A NEW report by the Australian Bureau of Agricultural and Resource Economics and Sciences (ABARES) says typical broadacre farms are up to $17,500 a year more profitable due to the nation’s tight biosecurity regime.
The 49-page report by ABARES researchers - The value of Australia’s biosecurity system at the farm gate: an analysis of avoided trade and on-farm impacts - is due to be released on Wednesday.
Given the importance of biosecurity activities for farms, the lack of analysis of farm-level benefits of biosecurity activities has been a key knowledge gap, the report concludes.
“This work provides an insight into the farm-level benefits of biosecurity by examining the on-farm costs and export market losses that biosecurity activities prevent,” it said.
“The analysis demonstrates that farm profits are higher as a result of biosecurity activities that reduce the risk of six potentially significant biosecurity threats to agriculture.
“In dollar terms, the profits of typical broadacre farms are $12,000 to $17,500 a year higher than they would be in the absence of an effective biosecurity system.”
The report looks at case studies on the six biosecurity threats to Australian agriculture - foot and mouth disease (FMD), Mexican feather grass, citrus greening, highly pathogenic avian influenza (HPAI), Karnal bunt and red imported fire ants.
It considers the effect on annual farm enterprise profits - or gross margins, defined as gross revenue from an activity less the variable costs incurred - of an outbreak of the six diseases on various commodity sectors: FMD - beef, dairy, pig meat, sheep meat and wool Mexican feather grass - grazing livestock (beef and sheep) Citrus greening - citrus HPAI - poultry (chicken meat and eggs) Karnal bunt - wheat and triticale Red imported fire ants - beef and dairy cattle, sheep, annual crops and citrus.
ABARES executive director Karen Schneider said managing biosecurity was critical to maintaining the productivity of Australia’s agricultural sector, by supporting business as usual operating conditions for farmers.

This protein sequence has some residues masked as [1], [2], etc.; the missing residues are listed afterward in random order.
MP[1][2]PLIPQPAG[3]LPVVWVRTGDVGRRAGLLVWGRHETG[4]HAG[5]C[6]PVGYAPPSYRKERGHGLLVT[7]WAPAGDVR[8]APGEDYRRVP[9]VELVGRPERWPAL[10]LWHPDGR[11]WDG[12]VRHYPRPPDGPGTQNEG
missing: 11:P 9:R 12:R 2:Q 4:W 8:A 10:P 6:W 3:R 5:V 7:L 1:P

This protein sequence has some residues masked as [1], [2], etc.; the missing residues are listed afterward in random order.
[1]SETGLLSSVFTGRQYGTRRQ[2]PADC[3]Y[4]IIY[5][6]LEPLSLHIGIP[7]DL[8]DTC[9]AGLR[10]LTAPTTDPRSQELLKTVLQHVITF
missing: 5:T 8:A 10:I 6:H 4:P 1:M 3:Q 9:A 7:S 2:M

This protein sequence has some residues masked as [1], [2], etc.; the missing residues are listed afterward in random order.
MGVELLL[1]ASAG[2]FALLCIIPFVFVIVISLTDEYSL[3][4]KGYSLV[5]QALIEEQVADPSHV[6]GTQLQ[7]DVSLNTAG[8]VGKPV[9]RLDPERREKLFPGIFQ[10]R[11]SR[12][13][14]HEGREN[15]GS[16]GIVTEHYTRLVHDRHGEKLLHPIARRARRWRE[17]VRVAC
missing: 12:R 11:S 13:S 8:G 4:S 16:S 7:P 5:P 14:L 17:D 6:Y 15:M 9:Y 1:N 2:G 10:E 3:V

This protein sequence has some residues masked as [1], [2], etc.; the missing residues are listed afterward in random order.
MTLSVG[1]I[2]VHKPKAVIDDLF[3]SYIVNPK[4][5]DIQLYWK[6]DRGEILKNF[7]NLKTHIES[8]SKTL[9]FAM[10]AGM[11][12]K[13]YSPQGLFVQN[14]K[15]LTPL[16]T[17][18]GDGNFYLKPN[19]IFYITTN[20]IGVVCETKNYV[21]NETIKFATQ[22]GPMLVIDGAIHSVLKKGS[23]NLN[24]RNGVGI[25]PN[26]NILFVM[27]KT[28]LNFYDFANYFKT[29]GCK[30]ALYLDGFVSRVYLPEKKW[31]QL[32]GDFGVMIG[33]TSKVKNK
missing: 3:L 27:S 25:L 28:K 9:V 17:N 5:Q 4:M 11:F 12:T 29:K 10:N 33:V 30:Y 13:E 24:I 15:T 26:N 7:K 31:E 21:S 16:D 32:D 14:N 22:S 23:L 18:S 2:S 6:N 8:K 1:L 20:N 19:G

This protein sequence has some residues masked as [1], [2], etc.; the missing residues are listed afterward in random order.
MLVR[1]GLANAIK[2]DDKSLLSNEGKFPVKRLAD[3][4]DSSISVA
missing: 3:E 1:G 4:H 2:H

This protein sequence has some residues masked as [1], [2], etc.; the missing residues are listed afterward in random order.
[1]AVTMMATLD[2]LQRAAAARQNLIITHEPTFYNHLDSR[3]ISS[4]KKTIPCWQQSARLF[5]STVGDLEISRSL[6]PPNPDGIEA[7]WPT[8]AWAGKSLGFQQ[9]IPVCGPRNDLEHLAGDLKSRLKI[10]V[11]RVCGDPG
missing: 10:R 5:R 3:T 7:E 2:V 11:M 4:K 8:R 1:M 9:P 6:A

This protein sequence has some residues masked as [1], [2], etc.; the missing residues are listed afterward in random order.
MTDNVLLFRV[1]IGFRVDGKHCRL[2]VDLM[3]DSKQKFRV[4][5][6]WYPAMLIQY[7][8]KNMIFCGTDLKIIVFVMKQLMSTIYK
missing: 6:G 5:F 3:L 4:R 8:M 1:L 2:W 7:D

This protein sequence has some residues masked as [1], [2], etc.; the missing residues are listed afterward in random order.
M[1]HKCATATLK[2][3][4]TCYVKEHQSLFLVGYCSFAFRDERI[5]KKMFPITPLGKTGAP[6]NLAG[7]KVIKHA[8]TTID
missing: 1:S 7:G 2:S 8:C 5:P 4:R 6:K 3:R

“Freedom from many of the world’s major pests and diseases provides agricultural industries with a significant trade advantage and is important for maintaining access to valuable export markets,” she said.
“This study estimates the value of Australia’s biosecurity system ‘at the farm gate’, using a case study approach.”
Ms Schneider said that broadacre farms typically undertake a range of cropping and livestock activities and farm profits may be affected by several pests and diseases.
She said without our current biosecurity system in place, the report found that broadacre farm profits would be $12,000 to $17,500 less because of the higher risk of FMD, Mexican feather grass and Karnal bunt outbreaks.
It also found that: annual pig enterprise profits would be 15 per cent lower because of the higher risk of an FMD incursion; annual beef, dairy and sheep enterprise profits would be 8pc to 12pc lower; and annual cropping enterprise profits would be 7pc lower because of a higher risk of a Karnal bunt incursion.
“Freedom from many of the world’s major biosecurity threats is a source of competitive advantage for Australia’s agricultural industries,” the report said.
“On-farm costs would be higher if pests, weeds and diseases - such as citrus greening or highly pathogenic avian influenza - present in other parts of the world established and spread throughout Australia, because of production losses and expenditure on control measures and damage mitigation.
“Even if the production impacts of a pest or disease could be mitigated at relatively low cost - as would be the case with Karnal bunt and, to a lesser extent FMD - losses arising from trade bans and lower farm-gate prices could be significant and make some farming activities unprofitable.”
The report said that in the event that FMD became endemic in Australia, livestock producers would be refused access to premium markets worldwide and that would force producers to sell into less lucrative FMD-endemic markets.
“Also, meat from vaccinated animals is of lower value than meat from FMD-free regions,” the report said.
“Following the United States International Trade Commission farm gate prices of all livestock products are assumed to be 30 per cent lower because of the loss of access to FMD-free export markets and the diversion of products to the domestic market or lower value markets where FMD is endemic.”
It said HPAI can have potentially devastating economic impacts – but the potential risk of a mutated strain of the virus, causing a human influenza pandemic, was of most concern.
“HPAI has not been detected in Australia - however, Australia has had outbreaks of avian influenza, a significantly less virulent strain than HPAI, that have all been successfully eradicated,” the report said.
“The disease has a flock mortality rate exceeding 50 per cent.
“Direct impacts on chicken and egg farms include lost production and costs of decontamination and disinfestation.
“Impacts of HPAI, which are often amplified because of the risk of causing a human influenza pandemic, could also include decreased demand from both domestic and export markets.
“The 2004 HPAI outbreak in Cambodia resulted in a 63pc decline in chicken meat price during the first two months before increasing to 30pc above the pre-outbreak level.
“Egg prices declined by 40pc during the same period before rising to the pre-outbreak level.
“Vaccination of birds is carried out in some countries, including China, as a preventative measure.”